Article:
Earlier this month, we got a strange case of science working exactly like it's supposed to. There was some flurry of activity about a bump in the data at Fermilab's CDF apparatus, part of their Tevatron collider. If this data could have been confirmed, it would have potentially signalled a whole new type of particle, which may have required revisions to the Standard Model to get everything to work out consistently.
Instead, what happened is that the Tevatron's other experiment, DZero, found no indication of the bump signalling this new particle. Case closed, it would seem ... no new particle.
While this might seem like a failure for physics, it's exactly the way that things are supposed to go! In fact, it's the whole reason why they have two different experiments set up at the Tevatron - so they can check each others' results. There's a bittersweet element to this, however, because the hope was that the Tevatron might find some major new discovery in its closing months. The Tevatron is set to wind down its activities and go offline in September (September 30 at 2:00 pm, to be exact.)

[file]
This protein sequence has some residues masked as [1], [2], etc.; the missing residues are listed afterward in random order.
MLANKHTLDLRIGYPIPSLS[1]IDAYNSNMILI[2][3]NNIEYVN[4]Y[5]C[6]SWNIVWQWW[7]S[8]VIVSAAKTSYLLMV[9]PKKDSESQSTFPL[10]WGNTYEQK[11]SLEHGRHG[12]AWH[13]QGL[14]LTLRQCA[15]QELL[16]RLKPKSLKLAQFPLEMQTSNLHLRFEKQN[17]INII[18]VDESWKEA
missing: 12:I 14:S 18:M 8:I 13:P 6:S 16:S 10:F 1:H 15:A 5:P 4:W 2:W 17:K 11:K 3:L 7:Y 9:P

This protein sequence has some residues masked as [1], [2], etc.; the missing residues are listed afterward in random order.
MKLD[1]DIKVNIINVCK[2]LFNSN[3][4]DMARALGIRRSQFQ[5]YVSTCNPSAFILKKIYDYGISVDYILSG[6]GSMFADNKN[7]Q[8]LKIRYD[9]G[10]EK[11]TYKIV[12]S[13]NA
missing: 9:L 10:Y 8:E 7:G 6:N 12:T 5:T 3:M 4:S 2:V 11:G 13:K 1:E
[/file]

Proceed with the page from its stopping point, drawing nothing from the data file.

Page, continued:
But fear not, because particle physics is in good hands with the Large Hadron Collider breaking records for the most number of collisions, which is giving a lot of data to physicists all around the world. That pesky Higgs Boson will be discovered in no time (if it's out there, and we don't discover something unexpected and far more interesting).
- Cosmic Variance blog - Milestones for the Tevatron and LHC, June 18
- Symmetry Breaking blog - LHC experiments reach record data milestone, June 17
- CBS News/Space.com - World's biggest particle collider smashes data record, June 17
- Cosmic Variance blog - Why We Need the Higgs, or Something Like It, June 14
- Symmetry Breaking blog - Fermilab's DZero weighs in on an unexpected CDF result, June 10
- Cosmic Variance blog - D0 Decides to be Debbie Downers, June 10
- Wired Science - New Tevatron Particle May Be a Mirage, June 10
- Discovery News - Fermilab's 'Bump Hunters' See Hints of New Particle, June 5
- Cosmic Variance - Anomaly at the Tevatron Might Be Something Real?, May 30